Breakthrough Nonprofit Branding is the second book I've reviewed about this topic this year. The other one is Brandraising: How Nonprofits Raise Visibility and Money Through Smart Communications, by Sarah Durham. They are both excellent and compliment one another nicely.
Silos Come Down
In Breakthrough Nonprofit Branding, I found a consistent theme, suitable for our age, of breaking down silos within organizations. Branding, according to these authors, does not reside in the marketing department. It belongs to everyone, from fundraising to programming. Gregory Boroff, VP for External Relations for Food Bank For New York City (one of the case studies in the book), tells why he joined that organization:
I have worked for organizations where fund-raising was in a corner on its own and marketing engaged in totally different activities, and neither area connected with the programming. When I joined the Food Bank, a crucial consideration for me was the deep internal integration that already existed between various functions. Lucy's [Lucy Cabrera, CEO] vision was remarkable She understood the value of bringing marketing and fund-raising together and aligning them with the work of our frontline programs. It seems obvious, but too few organizations do it.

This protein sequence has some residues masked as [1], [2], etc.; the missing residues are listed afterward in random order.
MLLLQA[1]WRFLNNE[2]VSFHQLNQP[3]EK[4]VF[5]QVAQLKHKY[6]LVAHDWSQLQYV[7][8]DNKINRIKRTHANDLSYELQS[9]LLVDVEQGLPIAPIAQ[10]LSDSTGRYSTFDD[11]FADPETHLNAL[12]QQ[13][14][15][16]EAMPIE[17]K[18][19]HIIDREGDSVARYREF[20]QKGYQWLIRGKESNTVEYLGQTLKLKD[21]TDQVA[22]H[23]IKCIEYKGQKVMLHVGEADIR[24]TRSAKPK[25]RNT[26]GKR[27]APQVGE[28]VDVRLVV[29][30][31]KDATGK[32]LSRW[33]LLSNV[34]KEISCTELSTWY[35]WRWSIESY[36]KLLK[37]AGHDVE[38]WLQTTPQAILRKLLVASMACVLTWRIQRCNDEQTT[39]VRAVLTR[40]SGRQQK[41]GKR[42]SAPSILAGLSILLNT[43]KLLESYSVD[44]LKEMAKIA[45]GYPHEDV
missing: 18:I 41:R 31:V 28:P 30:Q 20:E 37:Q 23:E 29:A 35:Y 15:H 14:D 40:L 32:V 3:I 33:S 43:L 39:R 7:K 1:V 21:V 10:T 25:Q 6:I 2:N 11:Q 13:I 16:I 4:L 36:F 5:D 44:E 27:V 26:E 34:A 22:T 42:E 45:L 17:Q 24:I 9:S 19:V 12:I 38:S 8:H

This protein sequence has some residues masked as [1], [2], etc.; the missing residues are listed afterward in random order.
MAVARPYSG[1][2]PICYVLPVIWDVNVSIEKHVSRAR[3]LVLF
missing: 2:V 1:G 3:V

Branding is also intimately connected with mission. Indeed, the two almost become one. Mission commonly drives a nonprofit organization, helps it to set prioties and keep the nonprofit on task. With breakthrough branding, mission becomes part of a "brand platform" which then infuses the entire organization with its ultimate meaning.
The brand platform encompasses: brand meaning; brand position statement; personality and voice; a brand promise statement; mission; vision; and values. From this platform comes a cohesive brand, but also a cohesive organization that is focused on living out its brand in every respect.
The Seven Principles
It's quite a breathtaking vision that the authors set out in Breakthrough Nonprofit Branding, but it is one that does work. The proof is in the many case studies presented in the book.
But, let's go back to basics. Breakthrough Nonprofit Branding sets out seven principles that guide the branding process:
- Discover the Authentic Meaning of Your Brand
- Integrate Brand Meaning across the Organization
- Rally Internal Brand Ambassadors
- Develop 360 Degree Brand Communications
- Expand Your Brand by Mobilizing an External Community
- Cultivate Partners to Extend Your Brand Reach and Influence
- Leverage Your Brand for Alternative Revenue and Value
The authors take a deep dive into each principle (a chapter to each), using examples from 11 nonprofit case studies showcased in the book. They include large, small, old, and new nonprofits that range from the American Heart Association, Goodwill Industries, and Susan G. Komen for the Cure to the Stratford Shakespeare Festival, Food Bank for New York City, and College Forward. All of these organizations went through a major rebranding process, and small nonprofits are included as examples just in case you might think that only large, well financed groups can accomplish the revolutionary changes involved in "breakthrough nonprofit branding."